Getting around snooping at work (was: Web Filtering)

Tod Hansmann plug.org at todandlorna.com
Fri Apr 5 23:58:53 MDT 2013


On 4/5/2013 12:45 PM, Lonnie Olson wrote:
> On Fri, Apr 5, 2013 at 12:28 PM, Barry Roberts <blr at robertsr.us> wrote:
>> It's cake until you have to add that cert to your jvm keystore, and
>> configure git to work when ssl certs don't match, and configure your
>> package management, and so on, and so on.  Working for a large public
>> company sucks sometimes (?).  Filtering employee web access is considered
>> standard now.
> Agreed.  It does suck.  Also even more worrisome is that this SSL MITM
> filtering means it's possible and trivial for your company to log,
> sniff, and eavesdrop on your private HTTPS connections, including your
> banking info, private web mail sessions, etc.
>
> My company has brought up the subject of enabling this feature several
> times, I have to fight hard every time to prevent it.  So far I have
> been successful.  Filtering unencrypted web sessions doesn't bother
> me, but don't mess with SSL.  It breaks trust with users, opens new
> holes in security, prevents true site verification, and is just plain
> creepy (IANAL).
>
>
Some notes on getting around corporate filtering or snooping:

First, it's your webmail, but not your internet connection.  How its 
used is their business and their right to allow you to do X or Y with 
it.  From that perspective it's not creepy unless they're reading your 
email for other purposes (which you have to allow them to do, by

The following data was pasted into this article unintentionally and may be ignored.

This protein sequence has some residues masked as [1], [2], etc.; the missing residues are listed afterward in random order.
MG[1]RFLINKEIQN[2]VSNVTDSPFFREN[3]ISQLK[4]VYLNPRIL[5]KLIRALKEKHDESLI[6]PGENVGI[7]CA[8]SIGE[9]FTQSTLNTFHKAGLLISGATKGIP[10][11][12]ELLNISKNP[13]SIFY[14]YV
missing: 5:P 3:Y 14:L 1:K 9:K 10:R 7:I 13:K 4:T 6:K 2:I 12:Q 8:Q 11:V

accessing your email from their network).  You don't have to do those 
not-at-all-work-related things at work, regardless of what excuse you 
come up with that makes it inconvenient for you that you think makes 
their paranoia unjust.  In other perspectives, just about every small 
company is one lost-lawsuit-as-a-result-of-a-printed-porn-image away 
from ceasing to operate.  Again, ultra-paranoid, but if we can go to one 
extreme, we can go to the other just as easy.

That said, open an SSH tunnel on an allowed port or use a cell phone 
with tethering to access your mail/bank/whatever.  EVERY network has 
allowed ports, and some things simply aren't proxied/intercepted because 
they're not understood by the software engineers that write these 
things, but some line-of-business app uses 15832 or whatever and for 
some reason it goes to a non-static or unknown IP every time it 
connects, so it has to be open to everywhere or something.  If your 
corporate network is so incredibly tied down that you literally can only 
access 80/443, well, that's sort of weird but you can always get another 
job if that's just too much.  Some people leave over benefits, others 
over dress code, this can't be that far off.

Another way I've seen works for some people is to setup a web proxy at 
home on a home dns address.  There's a number of open source proxies 
that are easy to use and just run through a browser. There's issues, but 
they tend to at least get around filtering.  I once read about a project 
that was going to use http POSTS to send SSH traffic for totally crazy 
filtering, but I figure that would be easy to see pattern matched, so 
I'm not sure if it would get written once someone has that simple 
realization.

OpenVPN, before someone mentions it, is rarely a good route around 
filtering.  It's REALLY easy to pattern match the protocol, and I've 
seen a lot of filters that will look for it or other VPN traffic. SSH is 
typically (typically mind you) more effective because it's difficult to 
MITM ahead of time and is used in so many administration efforts.  Which 
ones do you filter?  Food for thought.

-Tod Hansmann


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